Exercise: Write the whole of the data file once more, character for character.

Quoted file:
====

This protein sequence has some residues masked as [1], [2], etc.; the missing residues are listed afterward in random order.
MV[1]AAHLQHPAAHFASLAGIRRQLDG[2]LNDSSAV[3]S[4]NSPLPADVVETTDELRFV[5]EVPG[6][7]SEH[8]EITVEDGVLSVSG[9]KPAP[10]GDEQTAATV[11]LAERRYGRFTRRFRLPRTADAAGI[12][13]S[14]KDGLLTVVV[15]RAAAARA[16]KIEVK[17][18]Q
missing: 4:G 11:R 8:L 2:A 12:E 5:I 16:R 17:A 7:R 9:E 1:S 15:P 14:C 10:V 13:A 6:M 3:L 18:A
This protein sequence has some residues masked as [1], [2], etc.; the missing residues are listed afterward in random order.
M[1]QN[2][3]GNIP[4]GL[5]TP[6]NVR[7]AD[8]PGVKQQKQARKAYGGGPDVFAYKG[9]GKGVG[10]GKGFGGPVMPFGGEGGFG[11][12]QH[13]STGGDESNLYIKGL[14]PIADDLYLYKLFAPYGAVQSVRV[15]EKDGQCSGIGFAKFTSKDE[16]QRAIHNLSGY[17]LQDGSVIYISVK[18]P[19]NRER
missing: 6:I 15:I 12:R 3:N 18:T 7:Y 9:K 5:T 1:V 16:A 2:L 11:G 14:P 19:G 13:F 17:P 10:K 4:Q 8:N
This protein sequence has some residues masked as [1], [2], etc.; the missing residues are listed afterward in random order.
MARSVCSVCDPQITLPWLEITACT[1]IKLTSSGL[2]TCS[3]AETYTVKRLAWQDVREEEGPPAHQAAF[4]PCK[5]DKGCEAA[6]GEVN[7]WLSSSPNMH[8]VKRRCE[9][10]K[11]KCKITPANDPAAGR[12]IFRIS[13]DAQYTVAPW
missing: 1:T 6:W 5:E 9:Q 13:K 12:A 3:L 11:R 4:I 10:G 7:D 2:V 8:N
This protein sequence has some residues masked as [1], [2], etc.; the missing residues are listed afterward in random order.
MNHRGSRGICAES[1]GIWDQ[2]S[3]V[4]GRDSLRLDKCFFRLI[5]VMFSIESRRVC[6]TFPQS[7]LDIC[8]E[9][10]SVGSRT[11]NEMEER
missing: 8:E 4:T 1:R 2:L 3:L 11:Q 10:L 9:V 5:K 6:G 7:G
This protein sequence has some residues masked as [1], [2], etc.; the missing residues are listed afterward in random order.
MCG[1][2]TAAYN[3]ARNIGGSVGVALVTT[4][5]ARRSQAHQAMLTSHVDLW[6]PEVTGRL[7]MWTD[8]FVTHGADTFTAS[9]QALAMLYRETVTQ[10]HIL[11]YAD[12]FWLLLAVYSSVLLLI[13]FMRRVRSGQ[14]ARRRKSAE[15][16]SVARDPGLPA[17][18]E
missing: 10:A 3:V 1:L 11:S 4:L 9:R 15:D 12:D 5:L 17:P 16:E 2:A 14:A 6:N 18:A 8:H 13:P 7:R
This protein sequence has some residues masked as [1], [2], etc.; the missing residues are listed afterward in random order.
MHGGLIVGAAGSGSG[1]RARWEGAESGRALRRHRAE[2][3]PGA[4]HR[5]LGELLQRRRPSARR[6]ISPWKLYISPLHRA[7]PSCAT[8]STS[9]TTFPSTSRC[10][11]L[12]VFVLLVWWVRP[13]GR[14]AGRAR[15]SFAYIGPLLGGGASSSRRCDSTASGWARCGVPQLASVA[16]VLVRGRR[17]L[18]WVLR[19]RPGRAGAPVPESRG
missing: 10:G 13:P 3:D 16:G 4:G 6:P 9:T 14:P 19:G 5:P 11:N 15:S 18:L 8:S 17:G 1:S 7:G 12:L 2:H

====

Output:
This protein sequence has some residues masked as [1], [2], etc.; the missing residues are listed afterward in random order.
MV[1]AAHLQHPAAHFASLAGIRRQLDG[2]LNDSSAV[3]S[4]NSPLPADVVETTDELRFV[5]EVPG[6][7]SEH[8]EITVEDGVLSVSG[9]KPAP[10]GDEQTAATV[11]LAERRYGRFTRRFRLPRTADAAGI[12][13]S[14]KDGLLTVVV[15]RAAAARA[16]KIEVK[17][18]Q
missing: 4:G 11:R 8:L 2:A 12:E 5:I 16:R 17:A 7:R 9:E 1:S 15:P 14:C 10:V 13:A 6:M 3:L 18:A
This protein sequence has some residues masked as [1], [2], etc.; the missing residues are listed afterward in random order.
M[1]QN[2][3]GNIP[4]GL[5]TP[6]NVR[7]AD[8]PGVKQQKQARKAYGGGPDVFAYKG[9]GKGVG[10]GKGFGGPVMPFGGEGGFG[11][12]QH[13]STGGDESNLYIKGL[14]PIADDLYLYKLFAPYGAVQSVRV[15]EKDGQCSGIGFAKFTSKDE[16]QRAIHNLSGY[17]LQDGSVIYISVK[18]P[19]NRER
missing: 6:I 15:I 12:R 3:N 18:T 7:Y 9:K 5:T 1:V 16:A 2:L 11:G 14:P 19:G 13:F 17:P 10:K 4:Q 8:N
This protein sequence has some residues masked as [1], [2], etc.; the missing residues are listed afterward in random order.
MARSVCSVCDPQITLPWLEITACT[1]IKLTSSGL[2]TCS[3]AETYTVKRLAWQDVREEEGPPAHQAAF[4]PCK[5]DKGCEAA[6]GEVN[7]WLSSSPNMH[8]VKRRCE[9][10]K[11]KCKITPANDPAAGR[12]IFRIS[13]DAQYTVAPW
missing: 1:T 6:W 5:E 9:Q 13:K 12:A 3:L 11:R 4:I 10:G 7:D 2:V 8:N
This protein sequence has some residues masked as [1], [2], etc.; the missing residues are listed afterward in random order.
MNHRGSRGICAES[1]GIWDQ[2]S[3]V[4]GRDSLRLDKCFFRLI[5]VMFSIESRRVC[6]TFPQS[7]LDIC[8]E[9][10]SVGSRT[11]NEMEER
missing: 8:E 4:T 1:R 2:L 3:L 11:Q 10:L 9:V 5:K 6:G 7:G
This protein sequence has some residues masked as [1], [2], etc.; the missing residues are listed afterward in random order.
MCG[1][2]TAAYN[3]ARNIGGSVGVALVTT[4][5]ARRSQAHQAMLTSHVDLW[6]PEVTGRL[7]MWTD[8]FVTHGADTFTAS[9]QALAMLYRETVTQ[10]HIL[11]YAD[12]FWLLLAVYSSVLLLI[13]FMRRVRSGQ[14]ARRRKSAE[15][16]SVARDPGLPA[17][18]E
missing: 10:A 3:V 1:L 11:S 4:L 9:R 15:D 12:D 5:L 17:P 16:E 2:A 14:A 6:N 18:A 8:H 13:P 7:R
This protein sequence has some residues masked as [1], [2], etc.; the missing residues are listed afterward in random order.
MHGGLIVGAAGSGSG[1]RARWEGAESGRALRRHRAE[2][3]PGA[4]HR[5]LGELLQRRRPSARR[6]ISPWKLYISPLHRA[7]PSCAT[8]STS[9]TTFPSTSRC[10][11]L[12]VFVLLVWWVRP[13]GR[14]AGRAR[15]SFAYIGPLLGGGASSSRRCDSTASGWARCGVPQLASVA[16]VLVRGRR[17]L[18]WVLR[19]RPGRAGAPVPESRG
missing: 10:G 13:P 3:D 16:G 4:G 6:P 9:T 14:P 19:G 5:P 11:N 15:S 18:L 8:S 17:G 1:S 7:G 12:L 2:H